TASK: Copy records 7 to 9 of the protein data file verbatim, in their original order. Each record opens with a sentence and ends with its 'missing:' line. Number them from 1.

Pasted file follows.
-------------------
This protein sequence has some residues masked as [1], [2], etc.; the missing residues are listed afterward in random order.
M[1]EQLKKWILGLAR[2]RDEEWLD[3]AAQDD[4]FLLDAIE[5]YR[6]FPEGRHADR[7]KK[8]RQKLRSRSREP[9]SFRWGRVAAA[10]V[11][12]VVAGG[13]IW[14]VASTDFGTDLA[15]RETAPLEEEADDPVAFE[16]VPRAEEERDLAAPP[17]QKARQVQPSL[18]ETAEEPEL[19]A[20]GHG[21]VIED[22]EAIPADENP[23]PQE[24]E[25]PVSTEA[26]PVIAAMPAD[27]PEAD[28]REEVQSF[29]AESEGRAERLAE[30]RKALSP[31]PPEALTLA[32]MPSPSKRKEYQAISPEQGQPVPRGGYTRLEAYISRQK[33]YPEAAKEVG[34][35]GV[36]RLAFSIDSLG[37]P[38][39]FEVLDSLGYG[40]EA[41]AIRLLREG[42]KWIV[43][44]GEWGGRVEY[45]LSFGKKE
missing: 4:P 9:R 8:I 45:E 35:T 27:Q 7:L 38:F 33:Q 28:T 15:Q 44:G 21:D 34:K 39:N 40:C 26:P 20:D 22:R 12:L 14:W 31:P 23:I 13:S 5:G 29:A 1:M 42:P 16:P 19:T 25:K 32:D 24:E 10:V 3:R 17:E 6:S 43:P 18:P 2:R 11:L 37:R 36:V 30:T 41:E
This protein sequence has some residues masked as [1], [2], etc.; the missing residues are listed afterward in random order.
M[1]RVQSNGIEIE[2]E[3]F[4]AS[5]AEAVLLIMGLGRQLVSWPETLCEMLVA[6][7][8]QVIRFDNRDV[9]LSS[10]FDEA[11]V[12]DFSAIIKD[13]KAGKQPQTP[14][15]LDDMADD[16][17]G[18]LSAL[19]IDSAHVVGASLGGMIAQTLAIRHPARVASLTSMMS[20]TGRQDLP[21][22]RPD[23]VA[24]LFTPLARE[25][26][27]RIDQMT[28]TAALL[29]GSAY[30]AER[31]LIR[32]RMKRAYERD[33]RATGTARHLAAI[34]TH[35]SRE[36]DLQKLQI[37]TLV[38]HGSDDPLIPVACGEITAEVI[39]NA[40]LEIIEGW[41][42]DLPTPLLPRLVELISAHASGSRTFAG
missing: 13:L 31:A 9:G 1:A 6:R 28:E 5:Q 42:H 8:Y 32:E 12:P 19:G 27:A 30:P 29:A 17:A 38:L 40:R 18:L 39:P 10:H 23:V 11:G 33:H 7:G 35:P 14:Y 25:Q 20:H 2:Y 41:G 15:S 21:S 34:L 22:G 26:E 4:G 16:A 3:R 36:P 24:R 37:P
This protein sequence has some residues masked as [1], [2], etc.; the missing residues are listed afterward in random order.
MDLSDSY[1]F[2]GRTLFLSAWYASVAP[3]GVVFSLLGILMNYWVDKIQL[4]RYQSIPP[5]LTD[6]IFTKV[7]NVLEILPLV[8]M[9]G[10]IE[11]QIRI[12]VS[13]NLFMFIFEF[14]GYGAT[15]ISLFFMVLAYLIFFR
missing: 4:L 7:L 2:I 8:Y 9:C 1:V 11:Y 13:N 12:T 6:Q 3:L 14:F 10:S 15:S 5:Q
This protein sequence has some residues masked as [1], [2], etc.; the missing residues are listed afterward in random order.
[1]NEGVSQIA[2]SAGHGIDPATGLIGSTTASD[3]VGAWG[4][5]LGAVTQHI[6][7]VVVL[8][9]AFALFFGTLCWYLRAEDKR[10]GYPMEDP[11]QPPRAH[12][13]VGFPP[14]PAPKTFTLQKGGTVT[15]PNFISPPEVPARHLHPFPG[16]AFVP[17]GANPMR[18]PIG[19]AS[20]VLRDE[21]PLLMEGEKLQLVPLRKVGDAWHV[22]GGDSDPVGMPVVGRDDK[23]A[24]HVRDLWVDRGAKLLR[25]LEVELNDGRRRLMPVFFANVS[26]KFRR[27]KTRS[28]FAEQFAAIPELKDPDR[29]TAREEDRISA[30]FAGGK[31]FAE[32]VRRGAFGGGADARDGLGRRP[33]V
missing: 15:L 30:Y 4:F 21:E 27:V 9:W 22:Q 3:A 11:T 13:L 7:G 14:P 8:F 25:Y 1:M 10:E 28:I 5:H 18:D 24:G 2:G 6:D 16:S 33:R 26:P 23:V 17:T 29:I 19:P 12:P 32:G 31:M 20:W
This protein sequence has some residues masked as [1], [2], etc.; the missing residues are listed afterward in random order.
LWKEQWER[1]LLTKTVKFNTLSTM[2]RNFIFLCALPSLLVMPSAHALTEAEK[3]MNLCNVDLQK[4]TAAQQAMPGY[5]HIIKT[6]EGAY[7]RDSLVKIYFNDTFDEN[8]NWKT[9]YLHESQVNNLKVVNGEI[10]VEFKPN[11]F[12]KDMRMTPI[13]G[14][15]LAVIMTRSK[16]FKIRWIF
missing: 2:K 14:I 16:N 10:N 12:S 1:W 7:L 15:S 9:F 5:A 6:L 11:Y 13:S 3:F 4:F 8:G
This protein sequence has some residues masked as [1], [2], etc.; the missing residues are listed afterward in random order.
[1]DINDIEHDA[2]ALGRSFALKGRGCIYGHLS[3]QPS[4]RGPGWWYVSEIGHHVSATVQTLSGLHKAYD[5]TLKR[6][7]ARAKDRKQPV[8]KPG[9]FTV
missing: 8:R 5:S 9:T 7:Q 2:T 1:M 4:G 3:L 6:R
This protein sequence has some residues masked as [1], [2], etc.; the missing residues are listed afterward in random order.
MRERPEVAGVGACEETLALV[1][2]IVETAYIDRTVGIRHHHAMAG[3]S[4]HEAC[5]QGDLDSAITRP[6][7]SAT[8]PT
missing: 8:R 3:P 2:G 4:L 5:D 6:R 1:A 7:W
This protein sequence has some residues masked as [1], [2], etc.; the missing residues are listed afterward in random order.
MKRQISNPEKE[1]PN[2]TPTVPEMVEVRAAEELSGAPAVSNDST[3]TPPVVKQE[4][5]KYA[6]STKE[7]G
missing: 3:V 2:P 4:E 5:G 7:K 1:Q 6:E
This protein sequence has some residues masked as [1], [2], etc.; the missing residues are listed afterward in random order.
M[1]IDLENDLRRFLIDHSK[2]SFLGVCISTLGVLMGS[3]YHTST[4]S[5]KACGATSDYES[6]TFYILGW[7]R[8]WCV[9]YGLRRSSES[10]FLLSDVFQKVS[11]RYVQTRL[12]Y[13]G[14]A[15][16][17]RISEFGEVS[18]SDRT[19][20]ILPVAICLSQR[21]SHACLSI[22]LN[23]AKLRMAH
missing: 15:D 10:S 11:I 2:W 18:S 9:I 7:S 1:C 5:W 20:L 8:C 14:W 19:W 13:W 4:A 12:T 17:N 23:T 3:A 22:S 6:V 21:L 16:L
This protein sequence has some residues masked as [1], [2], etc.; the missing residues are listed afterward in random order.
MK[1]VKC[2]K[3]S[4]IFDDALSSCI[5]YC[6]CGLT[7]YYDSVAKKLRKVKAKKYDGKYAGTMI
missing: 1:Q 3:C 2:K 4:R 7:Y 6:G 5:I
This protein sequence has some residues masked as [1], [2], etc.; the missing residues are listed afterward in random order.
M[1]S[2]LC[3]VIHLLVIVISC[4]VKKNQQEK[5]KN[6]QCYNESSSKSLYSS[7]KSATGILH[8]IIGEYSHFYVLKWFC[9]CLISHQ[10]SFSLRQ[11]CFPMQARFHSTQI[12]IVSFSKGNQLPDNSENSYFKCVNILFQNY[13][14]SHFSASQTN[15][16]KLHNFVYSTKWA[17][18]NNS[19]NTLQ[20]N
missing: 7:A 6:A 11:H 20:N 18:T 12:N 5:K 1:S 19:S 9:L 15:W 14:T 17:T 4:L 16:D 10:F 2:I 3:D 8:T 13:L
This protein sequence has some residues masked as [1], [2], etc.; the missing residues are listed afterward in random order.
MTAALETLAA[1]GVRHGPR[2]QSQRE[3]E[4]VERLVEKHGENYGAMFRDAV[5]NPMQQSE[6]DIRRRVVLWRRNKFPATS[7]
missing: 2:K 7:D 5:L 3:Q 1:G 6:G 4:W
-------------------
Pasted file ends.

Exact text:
This protein sequence has some residues masked as [1], [2], etc.; the missing residues are listed afterward in random order.
MRERPEVAGVGACEETLALV[1][2]IVETAYIDRTVGIRHHHAMAG[3]S[4]HEAC[5]QGDLDSAITRP[6][7]SAT[8]PT
missing: 8:R 3:P 2:G 4:L 5:D 6:R 1:A 7:W
This protein sequence has some residues masked as [1], [2], etc.; the missing residues are listed afterward in random order.
MKRQISNPEKE[1]PN[2]TPTVPEMVEVRAAEELSGAPAVSNDST[3]TPPVVKQE[4][5]KYA[6]STKE[7]G
missing: 3:V 2:P 4:E 5:G 7:K 1:Q 6:E
This protein sequence has some residues masked as [1], [2], etc.; the missing residues are listed afterward in random order.
M[1]IDLENDLRRFLIDHSK[2]SFLGVCISTLGVLMGS[3]YHTST[4]S[5]KACGATSDYES[6]TFYILGW[7]R[8]WCV[9]YGLRRSSES[10]FLLSDVFQKVS[11]RYVQTRL[12]Y[13]G[14]A[15][16][17]RISEFGEVS[18]SDRT[19][20]ILPVAICLSQR[21]SHACLSI[22]LN[23]AKLRMAH
missing: 15:D 10:S 11:I 2:W 18:S 9:I 7:S 1:C 5:W 20:L 8:C 14:W 19:W 13:W 4:A 12:T 17:N 23:T 3:A 22:S 6:V 21:L 16:L